Importance of Natural Resources

What shapes our health? #1 Nature


I think genes get a bad press I think often when we think about
genetics and the nature bit we think about families, determinism,
inescapable effects, major problems congenital changes, things like that
not necessarily the case this is a landscape of genetic effects
and the reason I’m so excited about it
is this represents the culmination of genetics research over literally decades we can now tell the story of this landscape in full because the studies, the human studies
that are interested in genetics at a population level have come on so far and are now so big
so let’s walk through this landscape together we’ll start in the top left-hand corner
with these things and I want to give you the full context
of the graphs, so I will explain the lines first on the bottom here, you have a line that goes from low to high, in terms of the frequency of the change how often this thing is observed in the population,
I’m talking about mutations in the population changes in the code, that you may carry
and you may not how often do those events occur, a bit like saying how many smokers are there roughly we now know roughly sixteen or fifteen per cent of people are smoking, the rest aren’t that’s the frequency of that event I’m just communicating that in terms of the nature component, the genetics up on this part of the graph is the gravity of their effect whether they don’t really do anything to your manifest self or whether they change you completely Into that landscape, we’re going to work through and look at different types of genetic effect so I said we’d start with these ones up here
I’ve put a family tree up there now we can measure very rare changes,
the sort of thing a physician or clinician might see in a family occurring
because it’s a big change it occurs very rarely, it essentially escapes natural selection because it’s brand new it has not been selected against, it has not been removed from the general population yet, and it appears to track in families Granny had it, and it goes down to cousin,
and cousin had it, and so on those patterns of heritability are well charted and they happen for de novo (brand new) mutations they can be very strong effects because they slip underneath the radar of selection they’ve not existed for a long time I should say that those are quite easy to see you see them tracking in families and they do really radical things to people if you were trying to find the same sort of frequency of event but it did nothing at all well, it’s very hard to find, no doctor ever sees them, we can’t ever measure them, you just don’t get them in research counter those types of effect which have large impact on health with things at the other end they’re high in frequency, they’re old they’ve been knocking around in the population for a long time but selection has been weeding out the ones that really change our health because it would be impossible to have a lineage of people that carried a radical health effect through millennia in lots and lots of familial generations so they’re up here in terms of frequency,
but right down the bottom in terms of effect which is where we’ve been doing lots of work trying to get big population studies to mine those types of effects they have a natural antithesis as well of course which would be high frequency, high effect well those guys are gone as nice as it would be to maintain them, and maybe there are a few knocking around for positive things how fast you can run maybe, or something like that but they’re certainly not there for detrimental things now that landscape, rare to frequent, low to big effects we can now see in our data,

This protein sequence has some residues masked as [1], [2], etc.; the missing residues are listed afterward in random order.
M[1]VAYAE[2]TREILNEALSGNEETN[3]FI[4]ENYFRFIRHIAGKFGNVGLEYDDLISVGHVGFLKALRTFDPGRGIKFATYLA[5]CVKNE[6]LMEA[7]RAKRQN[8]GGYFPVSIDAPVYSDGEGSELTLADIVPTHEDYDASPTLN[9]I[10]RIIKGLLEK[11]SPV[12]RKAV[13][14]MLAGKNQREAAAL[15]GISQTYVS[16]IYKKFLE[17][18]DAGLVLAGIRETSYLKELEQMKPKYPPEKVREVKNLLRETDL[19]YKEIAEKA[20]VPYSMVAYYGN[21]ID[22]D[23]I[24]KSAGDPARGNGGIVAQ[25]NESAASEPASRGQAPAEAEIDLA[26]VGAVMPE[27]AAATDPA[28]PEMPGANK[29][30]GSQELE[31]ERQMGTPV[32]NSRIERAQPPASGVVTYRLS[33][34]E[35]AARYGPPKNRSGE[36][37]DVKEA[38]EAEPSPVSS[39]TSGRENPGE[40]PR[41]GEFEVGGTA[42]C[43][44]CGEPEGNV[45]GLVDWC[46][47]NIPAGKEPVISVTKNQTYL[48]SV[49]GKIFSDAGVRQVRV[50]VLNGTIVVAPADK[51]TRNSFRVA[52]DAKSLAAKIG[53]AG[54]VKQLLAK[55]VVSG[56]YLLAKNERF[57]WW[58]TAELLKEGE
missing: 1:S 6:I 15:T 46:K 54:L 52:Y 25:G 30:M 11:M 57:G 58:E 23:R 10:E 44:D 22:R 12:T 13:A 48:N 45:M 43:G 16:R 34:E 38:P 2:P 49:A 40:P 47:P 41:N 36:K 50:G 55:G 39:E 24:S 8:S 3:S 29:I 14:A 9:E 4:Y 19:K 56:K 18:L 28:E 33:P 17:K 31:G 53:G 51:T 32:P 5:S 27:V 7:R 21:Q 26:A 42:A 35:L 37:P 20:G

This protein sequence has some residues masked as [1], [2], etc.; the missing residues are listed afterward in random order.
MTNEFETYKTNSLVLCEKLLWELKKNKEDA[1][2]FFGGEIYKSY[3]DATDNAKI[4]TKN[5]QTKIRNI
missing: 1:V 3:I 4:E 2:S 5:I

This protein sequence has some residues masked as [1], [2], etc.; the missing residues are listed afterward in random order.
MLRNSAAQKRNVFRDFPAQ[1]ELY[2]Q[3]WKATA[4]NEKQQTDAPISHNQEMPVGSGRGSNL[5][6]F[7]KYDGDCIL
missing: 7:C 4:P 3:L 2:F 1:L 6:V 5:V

we see the rare familial effects we see the less frequent population-based effects why is that important? It’s important because the complexity of the health measure
that we’re interested in has an effect on, or is at least is related to the type of genetic effects that we see now there are rare, inescapable, deterministic effects which families are blighted with and are awful, and things like 100,000 Genomes UK a big government initiative to do genetics is trying to help but that does not preclude the existence of small, frequent changes that happen in us all genetics is not a scary thing it is absolutely the prerequisite to your physical being alongside the environment If somebody measures your blood pressure, they’re not just doing an environmental measure they are literally taking the temperature
of the genetics and the environment working together now that type of complex measurement
which involves the pump, the liquid, the veins, everything we’re measuring by one number, by sticking a pump on your arm means that actually it’s a composite of lots and lots and lots of little things and, by and large, resides down here it is still heritable, it is still genetic, but
just not the same flavour as those rare, really poky, nasty events that we see very infrequently in families so it’s not that genetics is one thing or another it’s pervasive, it sits right across the patch,
but it is in different flavours that’s really really important understanding it helps us understand biology it does not mean that it’s super scary and is deterministically going to kill us all that’s an important distinction, a sort of enlightening feeling about genetics which is very important


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